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One's- Self I Sing
One’s- Self I sing, a simple separate person,
Yet utter the word Democratic, the word En- Masse.
Of physiology from top to toe I sing,
Not physiognomy alone nor brain alone is worthy for the Muse, I say the Form complete is worthier far,
The Female equally with the Male I sing.
Of Life immense in passion, pulse, and power,
Cheerful, for freest action form’d under the laws divine,
The Modern Man I sing.
The poem directly addresses the successive themes in Whitman's poems. The speaker begins by claiming that the poem is an ode to "One's- Self" - an individual. He then immediately expands the scope of the poem by applying it to individuals "en- masse," emphasizing the democratic nature of the work. According to this poem, Whitman's ensuing poetry will encompass both the individual and the collective, democratic mass, drawing many parallels between them. The speaker further asserts that he "sings" (or, as a poet, writes) about the body, about both men and women, about life and passion. The poem concludes with the idea of The Modern Man, an ideal of American society that Whitman hopes to attain through his poetry.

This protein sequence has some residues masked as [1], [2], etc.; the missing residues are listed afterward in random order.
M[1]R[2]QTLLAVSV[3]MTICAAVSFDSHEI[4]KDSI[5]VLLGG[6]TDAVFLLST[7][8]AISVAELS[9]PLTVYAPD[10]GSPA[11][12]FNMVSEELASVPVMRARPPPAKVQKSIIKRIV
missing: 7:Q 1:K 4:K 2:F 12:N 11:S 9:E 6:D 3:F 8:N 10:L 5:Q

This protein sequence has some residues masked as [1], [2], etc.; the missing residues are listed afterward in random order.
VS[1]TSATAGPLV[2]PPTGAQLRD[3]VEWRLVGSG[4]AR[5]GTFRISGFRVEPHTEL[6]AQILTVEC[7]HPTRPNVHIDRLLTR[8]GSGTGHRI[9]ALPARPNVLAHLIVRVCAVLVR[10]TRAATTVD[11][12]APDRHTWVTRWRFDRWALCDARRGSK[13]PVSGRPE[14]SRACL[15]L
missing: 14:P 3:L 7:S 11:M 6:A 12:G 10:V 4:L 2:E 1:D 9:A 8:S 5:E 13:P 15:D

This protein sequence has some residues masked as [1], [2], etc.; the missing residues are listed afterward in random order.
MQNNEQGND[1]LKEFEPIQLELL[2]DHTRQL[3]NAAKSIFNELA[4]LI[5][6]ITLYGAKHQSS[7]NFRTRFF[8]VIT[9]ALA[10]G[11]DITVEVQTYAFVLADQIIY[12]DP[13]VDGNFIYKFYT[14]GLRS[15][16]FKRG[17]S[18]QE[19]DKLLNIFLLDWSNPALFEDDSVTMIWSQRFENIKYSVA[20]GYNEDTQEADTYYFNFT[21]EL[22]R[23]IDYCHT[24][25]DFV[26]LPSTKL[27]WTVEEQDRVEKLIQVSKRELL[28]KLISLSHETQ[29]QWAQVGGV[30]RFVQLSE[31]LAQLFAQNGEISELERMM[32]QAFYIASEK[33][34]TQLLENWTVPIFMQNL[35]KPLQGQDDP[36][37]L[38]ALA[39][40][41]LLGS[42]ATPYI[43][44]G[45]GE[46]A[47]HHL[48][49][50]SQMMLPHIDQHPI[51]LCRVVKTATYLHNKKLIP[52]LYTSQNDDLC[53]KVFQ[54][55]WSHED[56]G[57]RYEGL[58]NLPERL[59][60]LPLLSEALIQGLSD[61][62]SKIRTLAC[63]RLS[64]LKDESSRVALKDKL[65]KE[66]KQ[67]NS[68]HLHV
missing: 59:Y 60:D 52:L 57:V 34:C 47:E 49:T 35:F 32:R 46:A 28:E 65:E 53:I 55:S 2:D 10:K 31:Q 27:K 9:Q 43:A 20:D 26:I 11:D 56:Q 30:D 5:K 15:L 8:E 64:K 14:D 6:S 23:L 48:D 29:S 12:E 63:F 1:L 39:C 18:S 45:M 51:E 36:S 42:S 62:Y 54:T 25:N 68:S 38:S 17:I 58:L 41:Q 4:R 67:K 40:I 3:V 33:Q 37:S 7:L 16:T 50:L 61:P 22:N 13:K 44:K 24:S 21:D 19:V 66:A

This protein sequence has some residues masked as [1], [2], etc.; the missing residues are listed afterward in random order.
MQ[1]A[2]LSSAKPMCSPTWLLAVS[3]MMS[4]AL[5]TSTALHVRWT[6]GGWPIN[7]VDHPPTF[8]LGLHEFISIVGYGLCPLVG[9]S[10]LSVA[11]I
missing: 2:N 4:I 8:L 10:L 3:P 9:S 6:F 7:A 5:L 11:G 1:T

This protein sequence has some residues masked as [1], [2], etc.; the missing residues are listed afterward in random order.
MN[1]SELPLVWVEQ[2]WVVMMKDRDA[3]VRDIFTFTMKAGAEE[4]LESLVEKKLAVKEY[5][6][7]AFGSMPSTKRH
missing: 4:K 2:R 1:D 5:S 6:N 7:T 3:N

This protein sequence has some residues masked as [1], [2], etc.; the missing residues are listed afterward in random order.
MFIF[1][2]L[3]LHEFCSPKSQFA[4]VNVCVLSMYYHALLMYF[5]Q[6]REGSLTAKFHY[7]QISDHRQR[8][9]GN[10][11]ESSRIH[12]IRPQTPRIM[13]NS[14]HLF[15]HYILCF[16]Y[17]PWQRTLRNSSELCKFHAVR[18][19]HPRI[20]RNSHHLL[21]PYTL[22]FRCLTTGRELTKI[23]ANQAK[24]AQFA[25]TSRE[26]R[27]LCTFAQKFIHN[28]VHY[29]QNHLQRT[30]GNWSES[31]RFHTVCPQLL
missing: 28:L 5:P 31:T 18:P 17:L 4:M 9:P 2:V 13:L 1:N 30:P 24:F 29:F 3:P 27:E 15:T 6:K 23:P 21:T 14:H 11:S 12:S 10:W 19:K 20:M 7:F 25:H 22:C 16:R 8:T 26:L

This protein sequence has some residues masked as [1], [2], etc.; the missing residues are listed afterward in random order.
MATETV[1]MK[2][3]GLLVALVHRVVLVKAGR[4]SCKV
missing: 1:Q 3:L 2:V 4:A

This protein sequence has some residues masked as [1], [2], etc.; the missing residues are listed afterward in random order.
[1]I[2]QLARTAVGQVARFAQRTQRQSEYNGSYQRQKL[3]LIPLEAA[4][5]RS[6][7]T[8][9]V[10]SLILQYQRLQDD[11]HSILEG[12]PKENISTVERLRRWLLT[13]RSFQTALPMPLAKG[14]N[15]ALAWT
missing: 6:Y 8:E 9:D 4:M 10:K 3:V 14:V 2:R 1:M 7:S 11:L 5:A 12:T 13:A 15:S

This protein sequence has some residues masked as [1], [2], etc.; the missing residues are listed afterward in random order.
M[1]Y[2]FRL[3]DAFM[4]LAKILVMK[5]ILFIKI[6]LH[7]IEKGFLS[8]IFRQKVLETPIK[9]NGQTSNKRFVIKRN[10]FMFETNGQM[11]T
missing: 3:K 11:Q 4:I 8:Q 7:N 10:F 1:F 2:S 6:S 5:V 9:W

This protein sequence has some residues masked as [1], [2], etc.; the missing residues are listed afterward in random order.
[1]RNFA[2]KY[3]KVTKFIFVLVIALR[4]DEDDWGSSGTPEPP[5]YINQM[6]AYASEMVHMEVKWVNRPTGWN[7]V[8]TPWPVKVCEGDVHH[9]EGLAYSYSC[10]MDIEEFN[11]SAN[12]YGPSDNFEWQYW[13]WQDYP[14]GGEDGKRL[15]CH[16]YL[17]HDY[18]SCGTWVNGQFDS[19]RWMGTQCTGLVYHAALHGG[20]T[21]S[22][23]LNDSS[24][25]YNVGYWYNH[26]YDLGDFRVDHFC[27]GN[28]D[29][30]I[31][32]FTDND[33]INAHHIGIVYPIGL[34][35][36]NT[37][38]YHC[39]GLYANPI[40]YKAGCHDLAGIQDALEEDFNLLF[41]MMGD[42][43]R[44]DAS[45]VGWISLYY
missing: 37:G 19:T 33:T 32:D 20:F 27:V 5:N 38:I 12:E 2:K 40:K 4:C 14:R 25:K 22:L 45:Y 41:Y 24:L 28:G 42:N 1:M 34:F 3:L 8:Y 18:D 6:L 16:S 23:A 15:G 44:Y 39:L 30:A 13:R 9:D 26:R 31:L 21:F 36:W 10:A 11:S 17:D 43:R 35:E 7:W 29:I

"One's- Self I Sing" is the first poem in Inscriptions, which is the first book of Whitman's Leaves of Grass. The poem sets the tone for the rest of the volume because Whitman introduces the themes that he, the poet, will "sing" about. The poem delves into themes of the self, the all- encompassing "I," sexuality, democracy, the human body, and what it means to live in the modern world. Though this poem is short, it alludes to the broad scope of ideas that Whitman will explore in the rest of the poems in Inscriptions and Leaves of Grass.